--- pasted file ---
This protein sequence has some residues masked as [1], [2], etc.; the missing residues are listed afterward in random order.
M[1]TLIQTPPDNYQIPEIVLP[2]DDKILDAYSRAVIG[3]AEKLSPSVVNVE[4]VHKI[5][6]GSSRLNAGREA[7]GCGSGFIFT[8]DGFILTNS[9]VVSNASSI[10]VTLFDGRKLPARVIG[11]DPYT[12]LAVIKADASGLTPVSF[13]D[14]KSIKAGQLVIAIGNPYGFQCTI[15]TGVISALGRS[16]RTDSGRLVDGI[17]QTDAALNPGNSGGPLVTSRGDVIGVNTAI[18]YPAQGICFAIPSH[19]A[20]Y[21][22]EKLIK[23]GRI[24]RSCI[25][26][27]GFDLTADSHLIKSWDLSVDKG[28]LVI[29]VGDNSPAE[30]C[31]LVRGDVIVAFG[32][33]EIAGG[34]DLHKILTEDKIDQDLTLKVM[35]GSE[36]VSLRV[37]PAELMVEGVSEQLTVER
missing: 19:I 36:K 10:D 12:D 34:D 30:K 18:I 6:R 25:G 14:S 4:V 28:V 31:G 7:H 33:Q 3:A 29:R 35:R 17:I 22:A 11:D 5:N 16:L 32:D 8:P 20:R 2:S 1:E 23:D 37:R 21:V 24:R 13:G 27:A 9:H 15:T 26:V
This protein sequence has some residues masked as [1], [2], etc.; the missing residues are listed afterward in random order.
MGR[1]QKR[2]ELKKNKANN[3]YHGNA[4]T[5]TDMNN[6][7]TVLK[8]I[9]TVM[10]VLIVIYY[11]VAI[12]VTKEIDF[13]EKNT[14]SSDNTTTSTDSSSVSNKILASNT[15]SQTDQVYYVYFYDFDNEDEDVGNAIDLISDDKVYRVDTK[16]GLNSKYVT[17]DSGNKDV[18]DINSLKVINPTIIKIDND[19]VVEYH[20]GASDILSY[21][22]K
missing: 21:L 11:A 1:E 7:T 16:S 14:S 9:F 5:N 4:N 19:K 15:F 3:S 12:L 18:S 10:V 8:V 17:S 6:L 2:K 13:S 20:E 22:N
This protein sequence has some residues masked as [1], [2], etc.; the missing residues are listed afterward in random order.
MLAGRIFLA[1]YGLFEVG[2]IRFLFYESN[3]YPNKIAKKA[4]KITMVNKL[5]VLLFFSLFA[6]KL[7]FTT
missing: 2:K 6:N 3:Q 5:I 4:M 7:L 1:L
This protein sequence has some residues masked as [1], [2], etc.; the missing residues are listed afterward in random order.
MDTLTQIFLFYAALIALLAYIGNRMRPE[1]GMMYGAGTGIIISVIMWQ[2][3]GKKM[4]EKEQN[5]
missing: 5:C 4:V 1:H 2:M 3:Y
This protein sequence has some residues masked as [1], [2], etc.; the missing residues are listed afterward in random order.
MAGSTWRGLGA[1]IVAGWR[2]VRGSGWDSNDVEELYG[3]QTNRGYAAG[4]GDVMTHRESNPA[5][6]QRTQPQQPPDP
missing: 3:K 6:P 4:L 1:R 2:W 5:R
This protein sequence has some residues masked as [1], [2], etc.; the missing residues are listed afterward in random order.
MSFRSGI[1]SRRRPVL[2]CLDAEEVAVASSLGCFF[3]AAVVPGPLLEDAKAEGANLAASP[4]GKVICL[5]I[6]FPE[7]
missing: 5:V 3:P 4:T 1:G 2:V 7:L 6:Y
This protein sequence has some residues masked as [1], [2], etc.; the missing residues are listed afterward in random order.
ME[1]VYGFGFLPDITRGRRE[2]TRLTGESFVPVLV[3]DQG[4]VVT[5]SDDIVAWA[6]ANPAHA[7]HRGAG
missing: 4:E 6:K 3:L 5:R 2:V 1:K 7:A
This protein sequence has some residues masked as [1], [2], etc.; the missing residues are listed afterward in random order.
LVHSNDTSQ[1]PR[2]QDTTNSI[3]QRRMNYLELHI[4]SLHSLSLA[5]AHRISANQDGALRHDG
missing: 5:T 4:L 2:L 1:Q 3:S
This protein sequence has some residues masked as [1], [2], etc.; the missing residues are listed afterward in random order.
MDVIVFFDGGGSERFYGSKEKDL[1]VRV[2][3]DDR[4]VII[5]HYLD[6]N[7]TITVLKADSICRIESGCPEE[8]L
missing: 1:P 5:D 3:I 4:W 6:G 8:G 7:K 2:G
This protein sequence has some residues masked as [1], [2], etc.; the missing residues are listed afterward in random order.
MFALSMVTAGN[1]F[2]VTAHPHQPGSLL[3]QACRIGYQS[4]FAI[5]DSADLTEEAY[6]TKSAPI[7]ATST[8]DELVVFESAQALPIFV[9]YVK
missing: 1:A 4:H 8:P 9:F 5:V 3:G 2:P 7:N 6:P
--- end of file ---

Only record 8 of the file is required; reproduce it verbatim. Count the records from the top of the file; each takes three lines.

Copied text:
This protein sequence has some residues masked as [1], [2], etc.; the missing residues are listed afterward in random order.
LVHSNDTSQ[1]PR[2]QDTTNSI[3]QRRMNYLELHI[4]SLHSLSLA[5]AHRISANQDGALRHDG
missing: 5:T 4:L 2:L 1:Q 3:S